The pandemic underlined the need to attend to personal health and taking a break—also known as a vacation—became a bigger part of the wellness picture. In 2022, it’s clear that the thread of wellness is so braided into the travel world that nearly every trip is an opportunity for travelers to reclaim their lives, improve their health, and discover their purpose.


5. Closing the Gender Gap

Too many women’s health conditions are underfunded and under-researched. This has led to major issues in healthcare: women with chronic conditions have a harder time securing a correct diagnosis and finding effective treatments, thereby impacting their view of mainstream medicine. Patients wonder: why aren’t there more solutions out there?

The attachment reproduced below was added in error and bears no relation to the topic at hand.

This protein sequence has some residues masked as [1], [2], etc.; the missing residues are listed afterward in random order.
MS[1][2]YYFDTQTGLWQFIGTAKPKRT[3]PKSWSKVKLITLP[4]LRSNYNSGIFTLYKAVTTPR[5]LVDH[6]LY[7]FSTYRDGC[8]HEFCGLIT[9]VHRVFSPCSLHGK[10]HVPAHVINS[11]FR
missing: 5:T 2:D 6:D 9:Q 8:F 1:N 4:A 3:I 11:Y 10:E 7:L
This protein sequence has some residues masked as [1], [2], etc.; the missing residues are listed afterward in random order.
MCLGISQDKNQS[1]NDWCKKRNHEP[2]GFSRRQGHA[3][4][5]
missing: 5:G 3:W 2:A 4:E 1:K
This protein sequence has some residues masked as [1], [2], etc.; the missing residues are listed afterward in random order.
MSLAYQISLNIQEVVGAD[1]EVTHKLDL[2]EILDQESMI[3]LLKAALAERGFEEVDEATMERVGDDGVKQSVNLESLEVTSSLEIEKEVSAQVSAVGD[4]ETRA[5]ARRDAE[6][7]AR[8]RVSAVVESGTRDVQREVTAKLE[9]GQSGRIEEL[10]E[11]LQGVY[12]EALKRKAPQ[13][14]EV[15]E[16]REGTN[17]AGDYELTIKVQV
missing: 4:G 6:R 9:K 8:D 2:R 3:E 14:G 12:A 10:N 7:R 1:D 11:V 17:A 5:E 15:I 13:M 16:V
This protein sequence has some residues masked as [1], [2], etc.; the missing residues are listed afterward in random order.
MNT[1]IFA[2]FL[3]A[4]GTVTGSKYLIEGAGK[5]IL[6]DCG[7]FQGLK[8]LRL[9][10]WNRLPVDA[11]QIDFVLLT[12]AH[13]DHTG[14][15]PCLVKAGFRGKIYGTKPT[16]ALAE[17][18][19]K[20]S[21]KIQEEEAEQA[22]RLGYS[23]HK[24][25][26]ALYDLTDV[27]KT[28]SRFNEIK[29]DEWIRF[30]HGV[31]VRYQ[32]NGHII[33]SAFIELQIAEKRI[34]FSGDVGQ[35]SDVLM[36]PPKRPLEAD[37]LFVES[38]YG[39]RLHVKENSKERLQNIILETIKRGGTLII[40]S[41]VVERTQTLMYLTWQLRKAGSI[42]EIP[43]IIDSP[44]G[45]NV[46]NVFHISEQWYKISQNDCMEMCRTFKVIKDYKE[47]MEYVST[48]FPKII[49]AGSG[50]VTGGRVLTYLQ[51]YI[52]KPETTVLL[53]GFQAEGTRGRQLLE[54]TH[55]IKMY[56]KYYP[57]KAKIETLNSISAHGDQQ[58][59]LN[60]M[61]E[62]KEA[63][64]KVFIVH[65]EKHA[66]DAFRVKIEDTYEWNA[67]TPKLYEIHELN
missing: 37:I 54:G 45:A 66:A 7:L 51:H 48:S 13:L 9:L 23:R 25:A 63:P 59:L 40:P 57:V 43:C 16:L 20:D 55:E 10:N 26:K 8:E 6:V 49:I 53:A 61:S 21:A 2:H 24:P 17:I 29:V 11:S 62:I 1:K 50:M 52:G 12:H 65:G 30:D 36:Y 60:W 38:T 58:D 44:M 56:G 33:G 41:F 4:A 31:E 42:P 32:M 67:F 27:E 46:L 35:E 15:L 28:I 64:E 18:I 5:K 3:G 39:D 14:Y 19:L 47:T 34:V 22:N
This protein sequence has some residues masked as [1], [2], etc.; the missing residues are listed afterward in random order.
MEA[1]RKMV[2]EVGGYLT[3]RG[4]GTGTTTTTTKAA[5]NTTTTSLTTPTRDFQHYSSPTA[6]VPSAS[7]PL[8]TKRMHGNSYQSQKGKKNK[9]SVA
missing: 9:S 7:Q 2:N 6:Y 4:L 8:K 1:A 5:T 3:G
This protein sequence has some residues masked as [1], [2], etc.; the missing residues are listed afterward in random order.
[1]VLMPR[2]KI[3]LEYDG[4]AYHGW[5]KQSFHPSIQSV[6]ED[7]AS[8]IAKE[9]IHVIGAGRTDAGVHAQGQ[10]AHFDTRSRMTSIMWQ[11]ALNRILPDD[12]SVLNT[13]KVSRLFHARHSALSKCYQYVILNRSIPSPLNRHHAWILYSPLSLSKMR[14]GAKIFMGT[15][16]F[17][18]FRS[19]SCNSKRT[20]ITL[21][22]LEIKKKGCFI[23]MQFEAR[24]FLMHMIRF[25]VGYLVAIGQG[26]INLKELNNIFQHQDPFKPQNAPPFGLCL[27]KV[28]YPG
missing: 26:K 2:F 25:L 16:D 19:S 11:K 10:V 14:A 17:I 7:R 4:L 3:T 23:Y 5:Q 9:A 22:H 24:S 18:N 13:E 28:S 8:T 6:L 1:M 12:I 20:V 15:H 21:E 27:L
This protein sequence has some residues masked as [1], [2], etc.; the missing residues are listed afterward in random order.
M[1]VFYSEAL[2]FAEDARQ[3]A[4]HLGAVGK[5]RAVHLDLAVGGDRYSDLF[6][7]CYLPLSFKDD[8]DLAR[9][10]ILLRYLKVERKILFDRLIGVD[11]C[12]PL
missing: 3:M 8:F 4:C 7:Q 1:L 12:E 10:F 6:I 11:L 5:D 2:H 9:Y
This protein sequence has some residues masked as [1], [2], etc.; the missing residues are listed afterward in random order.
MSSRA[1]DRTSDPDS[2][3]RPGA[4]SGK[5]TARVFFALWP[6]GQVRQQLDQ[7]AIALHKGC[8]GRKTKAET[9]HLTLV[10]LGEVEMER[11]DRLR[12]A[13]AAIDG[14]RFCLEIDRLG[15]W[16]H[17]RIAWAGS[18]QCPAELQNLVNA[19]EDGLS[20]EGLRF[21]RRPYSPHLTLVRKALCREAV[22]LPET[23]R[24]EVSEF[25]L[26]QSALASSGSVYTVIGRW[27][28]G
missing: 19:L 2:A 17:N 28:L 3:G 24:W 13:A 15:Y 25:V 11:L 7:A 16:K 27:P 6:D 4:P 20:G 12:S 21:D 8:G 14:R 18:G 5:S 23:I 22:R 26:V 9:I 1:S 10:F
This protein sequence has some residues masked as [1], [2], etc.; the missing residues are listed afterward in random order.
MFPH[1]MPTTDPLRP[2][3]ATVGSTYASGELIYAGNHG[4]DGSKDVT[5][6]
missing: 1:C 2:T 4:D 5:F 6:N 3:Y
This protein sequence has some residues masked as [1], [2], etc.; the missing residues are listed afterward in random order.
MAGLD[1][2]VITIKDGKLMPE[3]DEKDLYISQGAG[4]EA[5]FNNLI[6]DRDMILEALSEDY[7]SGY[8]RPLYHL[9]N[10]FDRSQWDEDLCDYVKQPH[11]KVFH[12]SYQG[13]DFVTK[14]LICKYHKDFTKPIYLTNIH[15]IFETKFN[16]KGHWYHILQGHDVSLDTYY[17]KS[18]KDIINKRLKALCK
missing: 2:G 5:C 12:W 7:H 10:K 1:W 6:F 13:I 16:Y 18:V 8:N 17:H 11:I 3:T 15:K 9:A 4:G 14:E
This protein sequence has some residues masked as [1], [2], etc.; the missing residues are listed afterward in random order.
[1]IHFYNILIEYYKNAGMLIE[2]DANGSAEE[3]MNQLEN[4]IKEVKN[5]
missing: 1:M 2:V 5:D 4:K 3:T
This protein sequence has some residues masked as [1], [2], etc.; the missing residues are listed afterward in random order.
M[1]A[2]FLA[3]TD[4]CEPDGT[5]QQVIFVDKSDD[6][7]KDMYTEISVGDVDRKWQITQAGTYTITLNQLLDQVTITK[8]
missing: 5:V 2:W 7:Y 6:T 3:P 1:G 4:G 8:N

This trend explores how startups and tech giants are increasingly trying to expand and improve research data on women’s health through AI, smartphone apps, wearables, and virtual trials. From data-gathering trackers to “smart bras,” Silicon Valley is reimagining a host of existing technologies that allow for better representation of women in trials, quicker access to participants, and more longitudinal data.

SoakBathhouse Gold Coast

6. Urban Bathhouses

Whether it’s new or renovated bathhouses featuring hydrothermal bathing (saunas, steam rooms, pools, etc.); large-scale wellness water resorts (some of which accommodate up to 8,000 visitors daily); or public parks where nature meets art and wellness, cities around the globe are suddenly making the pursuit of wellness accessible, affordable and inclusive.